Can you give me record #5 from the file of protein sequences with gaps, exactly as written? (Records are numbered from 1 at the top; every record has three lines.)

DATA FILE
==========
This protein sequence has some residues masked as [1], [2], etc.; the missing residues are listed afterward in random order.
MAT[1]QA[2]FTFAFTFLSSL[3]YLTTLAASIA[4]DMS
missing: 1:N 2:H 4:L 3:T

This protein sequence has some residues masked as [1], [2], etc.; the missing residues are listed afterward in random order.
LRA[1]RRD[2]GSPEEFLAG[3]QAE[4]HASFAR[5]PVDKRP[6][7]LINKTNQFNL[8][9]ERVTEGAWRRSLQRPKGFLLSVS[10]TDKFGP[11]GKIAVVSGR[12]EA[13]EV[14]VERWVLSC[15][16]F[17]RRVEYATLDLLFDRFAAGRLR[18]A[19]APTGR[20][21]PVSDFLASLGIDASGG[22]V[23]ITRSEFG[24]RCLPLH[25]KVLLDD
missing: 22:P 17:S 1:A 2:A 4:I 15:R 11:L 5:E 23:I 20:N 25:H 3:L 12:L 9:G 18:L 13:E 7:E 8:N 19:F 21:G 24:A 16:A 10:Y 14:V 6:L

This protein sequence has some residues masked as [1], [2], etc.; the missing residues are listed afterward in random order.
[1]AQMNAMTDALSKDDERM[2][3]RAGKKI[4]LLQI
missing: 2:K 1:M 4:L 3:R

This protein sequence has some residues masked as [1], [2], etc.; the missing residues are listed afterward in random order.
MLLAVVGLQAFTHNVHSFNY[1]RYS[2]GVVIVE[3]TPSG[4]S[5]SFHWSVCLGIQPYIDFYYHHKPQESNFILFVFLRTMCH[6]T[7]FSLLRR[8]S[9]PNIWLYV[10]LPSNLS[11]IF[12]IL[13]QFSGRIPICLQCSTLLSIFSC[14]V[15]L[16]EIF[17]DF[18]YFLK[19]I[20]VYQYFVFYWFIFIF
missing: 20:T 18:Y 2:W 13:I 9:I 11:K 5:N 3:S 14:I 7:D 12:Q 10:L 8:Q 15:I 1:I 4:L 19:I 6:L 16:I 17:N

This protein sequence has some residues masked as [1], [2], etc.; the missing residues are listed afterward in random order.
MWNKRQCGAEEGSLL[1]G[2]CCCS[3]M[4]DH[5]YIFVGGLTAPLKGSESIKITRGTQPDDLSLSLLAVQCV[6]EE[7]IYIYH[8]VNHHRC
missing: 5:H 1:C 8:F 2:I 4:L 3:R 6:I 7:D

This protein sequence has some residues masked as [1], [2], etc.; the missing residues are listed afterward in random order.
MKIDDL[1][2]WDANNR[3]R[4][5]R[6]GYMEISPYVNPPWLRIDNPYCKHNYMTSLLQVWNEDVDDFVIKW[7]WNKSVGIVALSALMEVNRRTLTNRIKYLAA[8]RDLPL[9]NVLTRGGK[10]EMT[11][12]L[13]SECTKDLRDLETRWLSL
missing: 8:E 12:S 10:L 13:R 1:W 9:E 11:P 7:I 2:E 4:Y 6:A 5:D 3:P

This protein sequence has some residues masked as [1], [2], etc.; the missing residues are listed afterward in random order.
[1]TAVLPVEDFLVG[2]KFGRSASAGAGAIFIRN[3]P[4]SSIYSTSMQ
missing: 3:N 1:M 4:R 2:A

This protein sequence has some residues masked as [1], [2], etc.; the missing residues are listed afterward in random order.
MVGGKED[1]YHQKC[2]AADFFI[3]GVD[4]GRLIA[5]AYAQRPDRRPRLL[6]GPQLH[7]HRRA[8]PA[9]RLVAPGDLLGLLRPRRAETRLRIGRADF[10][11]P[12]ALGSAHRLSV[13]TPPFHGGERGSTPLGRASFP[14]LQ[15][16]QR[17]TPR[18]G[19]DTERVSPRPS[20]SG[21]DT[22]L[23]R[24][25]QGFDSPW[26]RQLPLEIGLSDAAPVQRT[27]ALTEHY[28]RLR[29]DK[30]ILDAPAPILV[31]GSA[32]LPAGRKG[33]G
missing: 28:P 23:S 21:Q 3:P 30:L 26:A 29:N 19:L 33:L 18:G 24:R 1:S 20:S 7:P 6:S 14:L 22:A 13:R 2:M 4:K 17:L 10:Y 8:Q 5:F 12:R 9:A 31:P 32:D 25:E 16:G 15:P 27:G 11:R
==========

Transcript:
This protein sequence has some residues masked as [1], [2], etc.; the missing residues are listed afterward in random order.
MWNKRQCGAEEGSLL[1]G[2]CCCS[3]M[4]DH[5]YIFVGGLTAPLKGSESIKITRGTQPDDLSLSLLAVQCV[6]EE[7]IYIYH[8]VNHHRC
missing: 5:H 1:C 8:F 2:I 4:L 3:R 6:I 7:D